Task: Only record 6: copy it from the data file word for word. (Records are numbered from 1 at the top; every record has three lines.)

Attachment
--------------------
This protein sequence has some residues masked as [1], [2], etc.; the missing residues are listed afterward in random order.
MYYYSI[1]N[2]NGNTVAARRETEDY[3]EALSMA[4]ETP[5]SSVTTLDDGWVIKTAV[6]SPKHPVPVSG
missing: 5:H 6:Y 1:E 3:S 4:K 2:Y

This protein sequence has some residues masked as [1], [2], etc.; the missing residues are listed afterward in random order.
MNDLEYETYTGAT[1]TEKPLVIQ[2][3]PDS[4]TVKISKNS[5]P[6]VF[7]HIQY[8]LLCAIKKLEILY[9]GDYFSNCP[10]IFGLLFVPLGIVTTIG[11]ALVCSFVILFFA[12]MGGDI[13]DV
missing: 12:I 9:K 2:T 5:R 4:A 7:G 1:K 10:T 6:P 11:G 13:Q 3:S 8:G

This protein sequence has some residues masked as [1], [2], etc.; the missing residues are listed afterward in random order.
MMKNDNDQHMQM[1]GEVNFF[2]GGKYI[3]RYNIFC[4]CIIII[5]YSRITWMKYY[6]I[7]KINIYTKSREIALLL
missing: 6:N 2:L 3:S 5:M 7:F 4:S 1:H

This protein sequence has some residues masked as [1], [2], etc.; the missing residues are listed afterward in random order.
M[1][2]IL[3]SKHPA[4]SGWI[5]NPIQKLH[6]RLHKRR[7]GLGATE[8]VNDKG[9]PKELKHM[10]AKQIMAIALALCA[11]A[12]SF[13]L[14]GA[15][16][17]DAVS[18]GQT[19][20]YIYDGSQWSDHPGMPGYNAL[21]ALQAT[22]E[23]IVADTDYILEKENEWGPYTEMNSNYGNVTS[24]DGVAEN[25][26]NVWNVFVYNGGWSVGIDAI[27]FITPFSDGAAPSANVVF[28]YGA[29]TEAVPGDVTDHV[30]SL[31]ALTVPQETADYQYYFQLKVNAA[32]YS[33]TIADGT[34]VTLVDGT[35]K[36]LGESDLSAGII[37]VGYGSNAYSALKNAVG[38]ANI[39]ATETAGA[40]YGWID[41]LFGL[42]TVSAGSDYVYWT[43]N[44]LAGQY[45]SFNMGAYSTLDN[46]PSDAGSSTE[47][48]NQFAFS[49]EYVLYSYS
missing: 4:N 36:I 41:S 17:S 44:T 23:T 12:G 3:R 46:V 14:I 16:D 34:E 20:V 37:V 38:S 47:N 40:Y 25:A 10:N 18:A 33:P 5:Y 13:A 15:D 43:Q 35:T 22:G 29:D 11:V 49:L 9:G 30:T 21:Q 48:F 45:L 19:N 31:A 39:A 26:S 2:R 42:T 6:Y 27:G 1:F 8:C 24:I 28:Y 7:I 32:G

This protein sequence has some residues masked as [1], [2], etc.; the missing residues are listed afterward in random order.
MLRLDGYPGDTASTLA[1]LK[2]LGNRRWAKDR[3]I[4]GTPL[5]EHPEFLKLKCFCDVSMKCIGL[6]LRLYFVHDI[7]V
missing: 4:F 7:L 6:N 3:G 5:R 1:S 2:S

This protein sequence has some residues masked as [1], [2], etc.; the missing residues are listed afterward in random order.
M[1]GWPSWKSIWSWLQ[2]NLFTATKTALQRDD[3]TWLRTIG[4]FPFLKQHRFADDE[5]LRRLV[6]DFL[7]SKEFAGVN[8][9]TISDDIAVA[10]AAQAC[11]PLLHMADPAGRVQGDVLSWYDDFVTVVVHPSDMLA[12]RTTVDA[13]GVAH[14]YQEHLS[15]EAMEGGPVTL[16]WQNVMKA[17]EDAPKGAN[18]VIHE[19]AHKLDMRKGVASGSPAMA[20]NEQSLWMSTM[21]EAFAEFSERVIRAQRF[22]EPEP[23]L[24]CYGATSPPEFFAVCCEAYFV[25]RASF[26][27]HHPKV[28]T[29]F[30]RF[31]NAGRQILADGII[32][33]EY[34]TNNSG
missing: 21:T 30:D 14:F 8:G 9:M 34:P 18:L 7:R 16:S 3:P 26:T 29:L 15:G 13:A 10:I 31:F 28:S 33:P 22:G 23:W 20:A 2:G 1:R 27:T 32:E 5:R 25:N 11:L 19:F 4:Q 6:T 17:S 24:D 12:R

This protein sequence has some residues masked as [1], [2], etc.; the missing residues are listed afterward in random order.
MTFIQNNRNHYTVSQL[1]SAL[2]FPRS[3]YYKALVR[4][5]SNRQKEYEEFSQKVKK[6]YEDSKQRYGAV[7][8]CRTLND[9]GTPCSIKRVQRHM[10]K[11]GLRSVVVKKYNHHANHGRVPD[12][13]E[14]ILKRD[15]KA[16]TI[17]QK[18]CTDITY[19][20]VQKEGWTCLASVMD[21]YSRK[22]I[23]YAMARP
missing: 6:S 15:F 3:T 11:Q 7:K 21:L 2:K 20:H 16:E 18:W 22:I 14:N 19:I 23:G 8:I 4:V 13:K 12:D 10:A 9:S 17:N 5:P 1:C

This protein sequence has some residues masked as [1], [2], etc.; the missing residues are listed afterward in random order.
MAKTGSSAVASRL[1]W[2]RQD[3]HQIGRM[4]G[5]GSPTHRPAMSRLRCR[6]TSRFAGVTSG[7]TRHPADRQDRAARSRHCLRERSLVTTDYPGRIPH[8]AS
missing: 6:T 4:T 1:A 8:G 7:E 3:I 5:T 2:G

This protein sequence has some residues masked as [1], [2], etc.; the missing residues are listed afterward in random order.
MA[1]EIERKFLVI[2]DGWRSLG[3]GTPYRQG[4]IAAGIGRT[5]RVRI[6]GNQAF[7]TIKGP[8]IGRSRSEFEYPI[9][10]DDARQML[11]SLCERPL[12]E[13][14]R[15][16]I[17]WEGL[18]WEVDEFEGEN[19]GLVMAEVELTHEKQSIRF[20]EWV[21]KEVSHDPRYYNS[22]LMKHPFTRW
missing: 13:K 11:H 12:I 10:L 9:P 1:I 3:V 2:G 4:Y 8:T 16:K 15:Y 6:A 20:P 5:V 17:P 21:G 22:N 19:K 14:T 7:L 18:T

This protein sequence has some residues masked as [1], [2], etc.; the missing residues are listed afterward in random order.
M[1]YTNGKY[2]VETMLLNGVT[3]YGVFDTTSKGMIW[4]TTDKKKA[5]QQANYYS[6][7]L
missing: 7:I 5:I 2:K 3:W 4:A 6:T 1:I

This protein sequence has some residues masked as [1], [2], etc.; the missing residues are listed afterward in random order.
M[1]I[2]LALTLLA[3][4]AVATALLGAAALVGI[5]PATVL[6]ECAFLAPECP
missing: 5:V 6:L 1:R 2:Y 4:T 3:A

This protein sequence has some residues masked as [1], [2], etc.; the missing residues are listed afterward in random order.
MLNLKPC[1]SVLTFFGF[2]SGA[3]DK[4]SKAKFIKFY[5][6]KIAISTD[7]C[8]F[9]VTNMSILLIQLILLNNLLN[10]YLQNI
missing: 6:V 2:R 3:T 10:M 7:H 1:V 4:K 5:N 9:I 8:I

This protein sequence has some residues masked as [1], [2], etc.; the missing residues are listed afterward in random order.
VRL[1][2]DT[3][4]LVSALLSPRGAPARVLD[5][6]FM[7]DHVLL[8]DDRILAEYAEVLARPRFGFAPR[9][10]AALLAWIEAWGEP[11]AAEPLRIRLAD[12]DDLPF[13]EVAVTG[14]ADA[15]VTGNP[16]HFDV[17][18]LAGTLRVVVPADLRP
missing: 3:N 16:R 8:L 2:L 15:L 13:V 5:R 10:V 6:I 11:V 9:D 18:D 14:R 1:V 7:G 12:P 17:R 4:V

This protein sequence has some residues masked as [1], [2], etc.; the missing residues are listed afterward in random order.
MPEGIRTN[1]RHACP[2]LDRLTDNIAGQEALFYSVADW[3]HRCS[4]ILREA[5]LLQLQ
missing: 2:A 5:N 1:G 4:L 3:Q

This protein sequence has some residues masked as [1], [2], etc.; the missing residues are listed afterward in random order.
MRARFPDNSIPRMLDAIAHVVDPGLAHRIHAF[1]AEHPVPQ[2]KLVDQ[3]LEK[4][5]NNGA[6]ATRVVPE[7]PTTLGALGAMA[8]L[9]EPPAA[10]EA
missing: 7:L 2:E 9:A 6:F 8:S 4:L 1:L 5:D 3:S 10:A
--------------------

This protein sequence has some residues masked as [1], [2], etc.; the missing residues are listed afterward in random order.
M[1]GWPSWKSIWSWLQ[2]NLFTATKTALQRDD[3]TWLRTIG[4]FPFLKQHRFADDE[5]LRRLV[6]DFL[7]SKEFAGVN[8][9]TISDDIAVA[10]AAQAC[11]PLLHMADPAGRVQGDVLSWYDDFVTVVVHPSDMLA[12]RTTVDA[13]GVAH[14]YQEHLS[15]EAMEGGPVTL[16]WQNVMKA[17]EDAPKGAN[18]VIHE[19]AHKLDMRKGVASGSPAMA[20]NEQSLWMSTM[21]EAFAEFSERVIRAQRF[22]EPEP[23]L[24]CYGATSPPEFFAVCCEAYFV[25]RASF[26][27]HHPKV[28]T[29]F[30]RF[31]NAGRQILADGII[32][33]EY[34]TNNSG
missing: 21:T 30:D 14:F 8:G 9:M 34:P 18:L 7:R 16:S 3:P 26:T 29:L 15:G 13:A 10:I 31:F 28:S 33:P 22:G 23:W 20:A 2:G 1:R 27:T 32:E 5:R 25:N 11:L 19:F 4:Q 6:T 17:S 24:D 12:R